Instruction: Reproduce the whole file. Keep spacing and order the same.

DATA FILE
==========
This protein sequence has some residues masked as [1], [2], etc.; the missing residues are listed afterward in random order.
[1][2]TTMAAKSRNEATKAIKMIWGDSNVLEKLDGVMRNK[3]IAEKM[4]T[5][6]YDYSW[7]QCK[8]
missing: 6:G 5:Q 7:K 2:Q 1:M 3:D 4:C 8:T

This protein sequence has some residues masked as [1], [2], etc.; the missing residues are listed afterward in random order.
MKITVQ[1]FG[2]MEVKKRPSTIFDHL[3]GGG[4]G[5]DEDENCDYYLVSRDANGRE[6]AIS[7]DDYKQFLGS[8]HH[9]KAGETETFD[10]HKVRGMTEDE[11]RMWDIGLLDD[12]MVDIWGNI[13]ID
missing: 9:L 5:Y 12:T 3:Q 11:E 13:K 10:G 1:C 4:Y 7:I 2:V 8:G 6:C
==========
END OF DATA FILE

This protein sequence has some residues masked as [1], [2], etc.; the missing residues are listed afterward in random order.
[1][2]TTMAAKSRNEATKAIKMIWGDSNVLEKLDGVMRNK[3]IAEKM[4]T[5][6]YDYSW[7]QCK[8]
missing: 6:G 5:Q 7:K 2:Q 1:M 3:D 4:C 8:T

This protein sequence has some residues masked as [1], [2], etc.; the missing residues are listed afterward in random order.
MKITVQ[1]FG[2]MEVKKRPSTIFDHL[3]GGG[4]G[5]DEDENCDYYLVSRDANGRE[6]AIS[7]DDYKQFLGS[8]HH[9]KAGETETFD[10]HKVRGMTEDE[11]RMWDIGLLDD[12]MVDIWGNI[13]ID
missing: 9:L 5:Y 12:T 3:Q 11:E 13:K 10:G 1:C 4:Y 7:I 2:V 8:G 6:C